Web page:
By Matthew Davis
As Director General of Bioversity International, Emile Frison is a tireless advocate of the need to preserve Africa’s rich array of crop varieties both in the field and in national and international crop genebanks.
But at the 5th Annual African Agriculture Science Week and Forum for Agricultural Research in Africa, now underway in Ouagadougou, Frisson said the campaign needs to move into the kitchen as well.
He said part of the loss of crop varieties is attributable to a more narrow selection of foods appearing on many African dinner tables, and that one way to maintain crop diversity is to rekindle an interest in a wider array of traditional foods, particularly among women who do the majority of cooking.
“They are the ones you want to target because they will choose what goes into the cooking pot and on the table,” he said.
Frison said the fight to protect crop diversity needs to enter the “nutritional domain.” He said the “simplification” of the diet in many African regions, its focus on a smaller set of food crops, is linked to a rise in diet-related afflictions across the region such as heart disease and type-2 diabetes. But Frison said there is a natural link between policies that seek to improve nutrition and policies that seek to encourage wider cultivation of native African crops, such as traditional, healthy varieties of leafy green vegetables.
He pointed to a partnership in Kenya with a major supermarket chain, which agreed to carry locally-grown greens and saw sales of the vegetable increase by 1100 percent in just two years.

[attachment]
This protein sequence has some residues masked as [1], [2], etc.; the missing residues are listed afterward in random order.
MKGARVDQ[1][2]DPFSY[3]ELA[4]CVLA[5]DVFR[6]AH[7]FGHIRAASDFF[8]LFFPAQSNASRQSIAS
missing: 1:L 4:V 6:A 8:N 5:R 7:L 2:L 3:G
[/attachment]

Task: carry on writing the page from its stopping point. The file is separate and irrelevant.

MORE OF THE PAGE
He said the success of the program shows that it is possible to push against the negative stigma increasingly associated with native foods and use nutrition as a force to “re-diversify" African agriculture.
By Susanna Thorp, Wrenmedia
Bees pollinate three-quarters of the world’s crops. The production value of insect pollinated crops is four times those that are not. And yet very little recognition is given to their role, according Kwame Aidoo, a scientist at the University of Cape Coast in Ghana during a presentation on the significance of pollinator biodiversity on the opening day of FARAweek.
Pollination gives better quality, better production, but habitat destruction and degradation is putting Africa’s pollinators at risk, said Aidoo. “Reliance on national parks is not sufficient to preserve bee diversity; land use practises must enhance conservation of pollinators,” he said.
According to Aidoo, a systematic assessment of the decline in crop yields due to the absence of pollinators and the development of participatory methods to assist farmers in collecting data on pollinators are needed.
“We also need more information on the effects of pesticide concentrations on social and solitary bees and we need identification of habitat management practices to best build up pollinator populations,” he added.
“There are strong expectations that intensifying agricultural production in Africa will address issues of hunger and poverty. However, we need to grasp the opportunity to build on and enhance the natural wealth of Africa’s ecosystems. Pollination serves as an excellent flagship area of R & D for Africa,” Aidoo told participants.
When it comes to suffering losses to plant pests and weeds, Sub-Saharan Africa leads the world and by a large margin. Damage to crops in the region is 40 to 60 percent higher than anywhere else on the planet, with most of the problem—which cost farmers millions of dollars— caused insects, bacteria, aphids, virus and fungi.